When I first watched this short film below, I was extremely touched by it. I don’t think that even if one works with HIV-positive persons that one would understand what it feels like to live a day in their shoes. The short film is appropriately called Life in My Shoes and portrays what its like to have a HIV diagnosis leaked to nonsupporting individuals. Please watch the short film to see what I mean:
Recently I also wrote a post on how HIV disclosure in a classroom in Kenya went very well and the child was widely accepted by his peers in school. The post can be found here and the video is below:
These two disclosures went completely differently albeit the location and ages of the children were also very different. I am an advocate for HIV disclosure whenever it is done appropriately with adequate preparation and the benefits outweigh the risks. In the short film, HIV disclosure was not properly done, and the audience who received disclosure were least prepared for it, and it seems uneducated about the illness. Human behavior at its worst was displayed to a HIV-positive person who until that point had been a close trusted friend. Nothing else changed other than her illness was revealed in the worst possible way! I still want to believe that HIV disclosure in schools can go smoothly as in the second video and that we as human beings can be accepting of others who have an illness that poses no direct threat to us. However, given the two different scenarios presented here, the question still remains, should HIV be disclosed appropriately or otherwise within schools or not?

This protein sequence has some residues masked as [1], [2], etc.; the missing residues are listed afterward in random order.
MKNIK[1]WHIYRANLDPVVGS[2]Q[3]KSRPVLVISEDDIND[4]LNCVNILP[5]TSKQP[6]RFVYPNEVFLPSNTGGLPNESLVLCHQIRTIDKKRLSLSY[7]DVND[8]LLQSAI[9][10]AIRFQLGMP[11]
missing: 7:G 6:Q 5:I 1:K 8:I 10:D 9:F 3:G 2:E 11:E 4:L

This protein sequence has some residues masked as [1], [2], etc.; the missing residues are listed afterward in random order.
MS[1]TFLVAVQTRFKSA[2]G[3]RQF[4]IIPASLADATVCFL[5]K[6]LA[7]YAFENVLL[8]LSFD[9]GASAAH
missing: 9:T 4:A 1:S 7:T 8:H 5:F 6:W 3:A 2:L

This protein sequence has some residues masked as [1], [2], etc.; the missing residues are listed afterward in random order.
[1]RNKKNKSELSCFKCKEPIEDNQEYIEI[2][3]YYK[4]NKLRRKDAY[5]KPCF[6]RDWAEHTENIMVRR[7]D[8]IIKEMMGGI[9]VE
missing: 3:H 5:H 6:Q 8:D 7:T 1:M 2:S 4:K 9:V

A friend who knows of my interest in HIV disclosure recently told me that they had an office party in which a HIV-positive coworker brought in some food that no one would eat apart from her. Like really cooked food? Brought out of the kindness of his heart? Put yourself in his shoes, how did he feel to see not only his food but inadvertently himself rejected? I couldnt help but empathize even though I dont know him. And this was an office party among healthcare workers who should be educated about the illness! For someone to be courageous enough to disclose his illness and then offer food and still be rejected shows how deep stigma still is.
When we disclose others’ illnesses (and it is not our place to do that without their consent) or stigmatize them when they have the courage to come forth and educate us about the illness, are we even going to overcome the stigma accompanying this illness? HIV stigma causes a HIV-positive person to hide his or her illness and some do not seek treatment, meanwhile the illness continues to spread. I just hope that those who look down upon HIV-positive persons do not end up being the ones who are looked down upon in the future……
Please read my other posts on HIV stigma:
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